In September 2005, the Mississippi Army National Guard, Facilities Management Office, in cooperation with the Department of Public Works, Camp Shelby, MS began a project to conserve energy and water at Camp Shelby. The project involved replacing 60 year old gas fired boilers with instantaneous gas fired water heaters, installing low-flow faucets, flush valves, urinals and shower heads, installing motion controlled safety and security lighting, and replacing inefficient incandescent lights with T-8 florescent lighting. This project involved approximately $2.85 million dollars and 83 latrine buildings, 58 dinning halls and/or day rooms and disposal of hazardous wastes.
  • The project was completed in August 2006 on time and within budget. This is one of many energy conservation projects completed in the past four years at Camp Shelby, MS through the efforts of the Facilities Management Office, Facilities Management Division (JFH-MS-ARF-FM), and Department of Public Works, Camp Shelby, MS. These include $4.3 million electrical distribution system improvements, $1,081,752 barracks improvements to include insulation, energy efficient HVAC installation, and electrical improvements, $21,000 lighting project replacing incandescent fixtures with T-12 fluorescent in the Troop Issue Subsistence Activity (TISA), $7 million water system improvements project to include a newwater tank, new deep well, treatment plant, and all new pipe system throughout the facility., and $45,000 lighting project at the MATES (Mobilization Equipment Storage) facility.
The Mississippi Army National Guard, Facilities Management Office, Facilities Management Division also has developed a comprehensive energy conservation training program that is available on our web site for use by commanders and soldiers at all levels. The FM Division also regularly conducts energy conservation training at administrative officer meetings and course for new commanders and first sergeants. All construction projects for new facilities and for maintenance and repair are reviewed at the 35% and 95% level by the division for energy conservation opportunities and energy efficient materials and equipment to include motion controlled lighting within the facility and security lighting as well as HVAC design, T-8 or T-12 and compact fluorescent usage, low flow fixtures for water and instantaneous water heaters.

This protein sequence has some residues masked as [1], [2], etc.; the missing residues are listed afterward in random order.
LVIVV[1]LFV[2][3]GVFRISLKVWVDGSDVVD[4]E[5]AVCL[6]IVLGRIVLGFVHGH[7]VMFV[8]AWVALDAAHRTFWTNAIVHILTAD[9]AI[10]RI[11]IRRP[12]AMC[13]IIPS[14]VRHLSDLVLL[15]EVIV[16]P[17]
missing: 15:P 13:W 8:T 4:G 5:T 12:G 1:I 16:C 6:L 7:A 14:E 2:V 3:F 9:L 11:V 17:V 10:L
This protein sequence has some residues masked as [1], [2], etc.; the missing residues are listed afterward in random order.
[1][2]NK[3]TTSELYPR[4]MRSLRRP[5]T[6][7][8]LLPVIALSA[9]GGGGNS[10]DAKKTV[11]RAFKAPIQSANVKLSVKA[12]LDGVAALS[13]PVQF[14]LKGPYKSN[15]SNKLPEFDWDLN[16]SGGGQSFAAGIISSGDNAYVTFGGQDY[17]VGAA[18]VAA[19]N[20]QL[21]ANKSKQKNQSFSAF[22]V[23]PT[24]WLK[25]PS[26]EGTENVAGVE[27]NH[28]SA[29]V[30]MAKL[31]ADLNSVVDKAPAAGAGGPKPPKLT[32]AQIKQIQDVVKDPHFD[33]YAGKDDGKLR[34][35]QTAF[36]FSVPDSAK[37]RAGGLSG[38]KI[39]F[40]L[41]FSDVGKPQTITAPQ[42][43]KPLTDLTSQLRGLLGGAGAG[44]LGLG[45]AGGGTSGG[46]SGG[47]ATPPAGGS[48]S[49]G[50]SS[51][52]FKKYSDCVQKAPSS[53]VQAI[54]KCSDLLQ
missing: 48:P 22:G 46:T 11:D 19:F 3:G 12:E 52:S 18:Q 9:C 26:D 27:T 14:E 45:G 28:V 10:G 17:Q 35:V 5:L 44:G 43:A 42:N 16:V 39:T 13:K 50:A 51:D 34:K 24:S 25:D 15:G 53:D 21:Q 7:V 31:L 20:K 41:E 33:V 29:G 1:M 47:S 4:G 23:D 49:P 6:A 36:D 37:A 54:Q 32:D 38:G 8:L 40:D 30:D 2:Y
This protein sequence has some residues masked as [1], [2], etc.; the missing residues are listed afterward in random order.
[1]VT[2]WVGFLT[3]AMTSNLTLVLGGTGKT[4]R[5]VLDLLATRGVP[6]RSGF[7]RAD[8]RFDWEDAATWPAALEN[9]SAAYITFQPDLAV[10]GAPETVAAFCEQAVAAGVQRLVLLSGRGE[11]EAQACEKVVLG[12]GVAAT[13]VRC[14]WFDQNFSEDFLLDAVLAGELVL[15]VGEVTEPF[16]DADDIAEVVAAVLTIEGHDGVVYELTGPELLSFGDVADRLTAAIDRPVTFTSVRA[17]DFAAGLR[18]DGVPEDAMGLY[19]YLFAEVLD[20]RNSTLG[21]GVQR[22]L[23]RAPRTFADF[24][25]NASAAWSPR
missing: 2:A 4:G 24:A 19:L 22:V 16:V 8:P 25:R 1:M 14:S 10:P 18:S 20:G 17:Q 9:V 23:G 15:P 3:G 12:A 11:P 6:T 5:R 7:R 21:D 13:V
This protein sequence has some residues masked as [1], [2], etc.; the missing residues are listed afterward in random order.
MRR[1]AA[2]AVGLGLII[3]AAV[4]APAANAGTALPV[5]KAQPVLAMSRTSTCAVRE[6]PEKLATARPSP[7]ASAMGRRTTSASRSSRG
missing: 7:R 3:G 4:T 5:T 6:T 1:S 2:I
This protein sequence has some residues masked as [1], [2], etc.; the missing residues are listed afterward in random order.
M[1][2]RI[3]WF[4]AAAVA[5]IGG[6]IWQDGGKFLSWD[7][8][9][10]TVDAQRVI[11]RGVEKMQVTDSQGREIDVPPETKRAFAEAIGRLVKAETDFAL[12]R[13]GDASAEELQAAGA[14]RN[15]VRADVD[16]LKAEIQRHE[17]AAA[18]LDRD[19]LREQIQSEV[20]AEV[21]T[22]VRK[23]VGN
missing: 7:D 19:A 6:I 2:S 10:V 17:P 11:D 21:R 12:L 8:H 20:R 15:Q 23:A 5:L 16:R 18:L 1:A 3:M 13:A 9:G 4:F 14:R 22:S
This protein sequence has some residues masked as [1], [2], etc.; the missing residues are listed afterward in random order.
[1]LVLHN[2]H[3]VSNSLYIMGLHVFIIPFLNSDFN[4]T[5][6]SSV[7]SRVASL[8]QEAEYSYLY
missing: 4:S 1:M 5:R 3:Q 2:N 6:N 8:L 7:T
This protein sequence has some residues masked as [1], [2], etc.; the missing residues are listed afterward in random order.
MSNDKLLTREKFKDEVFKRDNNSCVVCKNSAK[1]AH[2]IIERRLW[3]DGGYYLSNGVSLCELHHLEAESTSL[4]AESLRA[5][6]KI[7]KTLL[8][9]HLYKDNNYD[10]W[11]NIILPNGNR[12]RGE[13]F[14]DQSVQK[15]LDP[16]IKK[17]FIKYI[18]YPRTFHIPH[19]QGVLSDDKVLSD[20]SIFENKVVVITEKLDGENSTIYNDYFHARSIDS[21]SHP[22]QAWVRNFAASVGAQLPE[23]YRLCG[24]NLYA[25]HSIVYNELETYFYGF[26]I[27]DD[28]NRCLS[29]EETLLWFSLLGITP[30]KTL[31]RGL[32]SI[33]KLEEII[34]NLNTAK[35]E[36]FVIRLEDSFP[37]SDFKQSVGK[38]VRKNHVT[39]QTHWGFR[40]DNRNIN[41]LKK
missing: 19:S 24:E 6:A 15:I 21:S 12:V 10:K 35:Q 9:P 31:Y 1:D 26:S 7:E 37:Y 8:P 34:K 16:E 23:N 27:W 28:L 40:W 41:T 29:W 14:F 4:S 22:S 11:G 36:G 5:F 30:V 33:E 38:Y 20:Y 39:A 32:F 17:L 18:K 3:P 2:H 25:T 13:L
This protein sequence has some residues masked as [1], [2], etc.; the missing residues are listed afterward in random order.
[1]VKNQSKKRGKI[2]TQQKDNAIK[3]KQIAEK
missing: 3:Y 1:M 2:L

• What was the impact of the project? This project has dramatically decreased Camp Shelby gas and electric energy costs and substantially lowered water usage as well as waste water required to be treated. While the full potential of this project cannot be calculated as of this date due to the use of Camp Shelby as a mobilization station for the war on terror, the simple payback period has been calculated to be 4.5 years on water conservation and 7.8 years on energy conservation measures. Calculated potential savings of $426,483 per year were based on the price of energy and water conservation at the time of project development in March 2005. Since that time, Camp Shelby has seen rapid growth and use as a mobilization station and energy prices have escalated dramatically.

The Difference is:


If every unit or activity in the MSARNG would reduce energy consumption by 10%, the savings would equal over $660,000.00. That money could be used to repair armories or for utility infrastructure improvement projects to generate additional savings.

Every full-time employee and/or soldier is an asset for potential savings.

[email protected]

[email protected]